The calculations of Student’s t test and Cohen's d for the experimental group confirmed the previous results: confabulations decreased significantly, t(9) = 7.59; p<0.0001, with a huge effect size, d = 2.85. Correct responses increased significantly, t(9) = -5.39; p = 0.0004, also showing a large effect size, d = 1.25. However, non-responses did not change, t(9) = 1.51; p = 0.164 and d = 0.24.

More specifically, fewer confabulations were observed after treatment independently of the type of material (words and pictures, general semantic, or personal), the modality of the stimuli (visual, verbal, or imagined), the moment of the recall (immediate or delayed), and the type of recall (free or cued), all ps<0.002. An increase in correct responses was also observed in all these conditions (all ps<0.023), with the exception of the free recall condition, for which the difference was marginal, t(9) = -2.15; p = 0.060. Non-responses decreased marginally for the imagined stimuli, t(9) = 2.21; p = 0.054, but no significant changes were found in the number of non-responses for any other variable (all ps>0.191). Regarding source attribution, the number of correct source attribution responses increased significantly after treatment, t(9) = -2.71; p = 0.024, while the number of errors in source attribution decreased significantly, t(9) = 6.83; p<0.0001.

Finally, a dependent samples Student's t test was performed to compare each variable at the three time points (i.e., pre-waiting, post-waiting, and post-treatment) of the 'mixed' control group. As in the experimental group, the number of confabulations decreased significantly only after the treatment, t(4) = 4.73; p = 0.009, and an increase in correct responses was only observed after the intervention, t(4) = -3.85; p = 0.018. As shown before, non-responses decreased between the pre- and post-waiting measures, t(4) = 4.36; p = 0.012, but remained the same after the treatment, as in the experimental group, t(4) = -1.16; p = 0.311 (see Fig 4). Regarding source attribution, again the number of errors only decreased after the treatment, t(4) = 3.82; p = 0.019, whereas the increment of hits was marginally significant, t(4) = -2.33; p = 0.080.

thumbnail
Fig 4. Main results of the treatment in the ‘mixed’ control group.

Confabulations decreased and correct responses increased only after the treatment was administered.

https://doi.org/10.1371/journal.pone.0173166.g004

It is important to note that the changes observed after treatment were generalized to patients’ everyday lives as reported by family members (e.g., fewer arguments and less supervision in activities of daily living). Likewise, after treatment, behaviorally spontaneous and fantastic confabulations, reduplicative paramnesia, Fregoli syndrome, and pseudohallucinations had decreased significantly or fully disappeared (see Table 4). Finally, the effect of treatment persisted beyond 18 months. Detailed data are included in Table 3.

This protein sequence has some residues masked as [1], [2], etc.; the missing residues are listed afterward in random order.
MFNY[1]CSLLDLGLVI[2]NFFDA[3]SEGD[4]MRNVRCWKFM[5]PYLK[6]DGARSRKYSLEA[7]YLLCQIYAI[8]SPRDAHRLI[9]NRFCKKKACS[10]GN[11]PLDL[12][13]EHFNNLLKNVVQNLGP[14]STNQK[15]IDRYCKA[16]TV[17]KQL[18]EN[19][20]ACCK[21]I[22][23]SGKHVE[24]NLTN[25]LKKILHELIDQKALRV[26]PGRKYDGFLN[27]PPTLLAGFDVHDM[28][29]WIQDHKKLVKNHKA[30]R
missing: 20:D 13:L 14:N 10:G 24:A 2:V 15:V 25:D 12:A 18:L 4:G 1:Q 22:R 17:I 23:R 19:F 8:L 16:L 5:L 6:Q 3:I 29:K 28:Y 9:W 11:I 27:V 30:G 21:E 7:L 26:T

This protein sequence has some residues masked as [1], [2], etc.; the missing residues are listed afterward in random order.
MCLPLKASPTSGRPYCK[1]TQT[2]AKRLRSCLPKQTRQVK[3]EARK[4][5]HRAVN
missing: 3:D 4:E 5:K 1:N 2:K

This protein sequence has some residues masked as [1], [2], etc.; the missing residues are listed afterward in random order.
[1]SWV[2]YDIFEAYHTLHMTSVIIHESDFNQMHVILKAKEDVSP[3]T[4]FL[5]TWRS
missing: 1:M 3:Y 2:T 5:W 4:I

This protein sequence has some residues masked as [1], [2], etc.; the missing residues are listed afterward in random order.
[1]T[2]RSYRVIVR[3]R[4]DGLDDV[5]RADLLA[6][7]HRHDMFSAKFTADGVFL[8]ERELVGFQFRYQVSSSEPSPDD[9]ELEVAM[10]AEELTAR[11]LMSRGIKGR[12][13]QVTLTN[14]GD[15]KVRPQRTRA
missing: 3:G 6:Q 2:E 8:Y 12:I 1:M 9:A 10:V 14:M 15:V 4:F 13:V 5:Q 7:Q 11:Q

thumbnail
Table 4. Confabulations shown by patients and other comorbid symptoms.

Mnestic and non-mnestic confabulations reported by relatives and therapists at pre-treatment or pre-waiting (Pre), post-waiting (Post-W), and post-treatment (Post-T).

https://doi.org/10.1371/journal.pone.0173166.t004

Neuropsychological results

Before the treatment, the Mann-Whitney U test for independent samples did not show any differences between the experimental and the control group in any of the neuropsychological variables assessed (all ps>0.126). In addition, differences between the 'pure' and 'mixed' control groups were not significant (all ps>0.095). See Table 5.

thumbnail
Table 5. Neuropsychological results before the treatment.

Mean scores and standard deviations (in parentheses) for each test in both control (pre-waiting) and experimental (pre-treatment) groups, as well as the results of the comparison between them. The scores of the control group are divided into two subgroups ('pure' and 'mixed').

https://doi.org/10.1371/journal.pone.0173166.t005

Patients were also assessed after treatment, which allowed us to observe the effects of treatment on other neuropsychological variables as well as the presence of undesired consequences. A Wilcoxon test for paired samples (see Table 6) showed a significant reduction of confabulations in the Dalla Barba interview (T = 3.0; p = 0.001) and a significant improvement in some of the variables related to confabulations in previous literature.

thumbnail
Table 6. Neuropsychological results after the treatment.

Mean scores and standard deviations (in parentheses) for each test, both at pre-treatment and post-treatment, and results of the comparison between them. Only data from 15 patients are reported (10 from the experimental group and 5 from the 'mixed' control group).

https://doi.org/10.1371/journal.pone.0173166.t006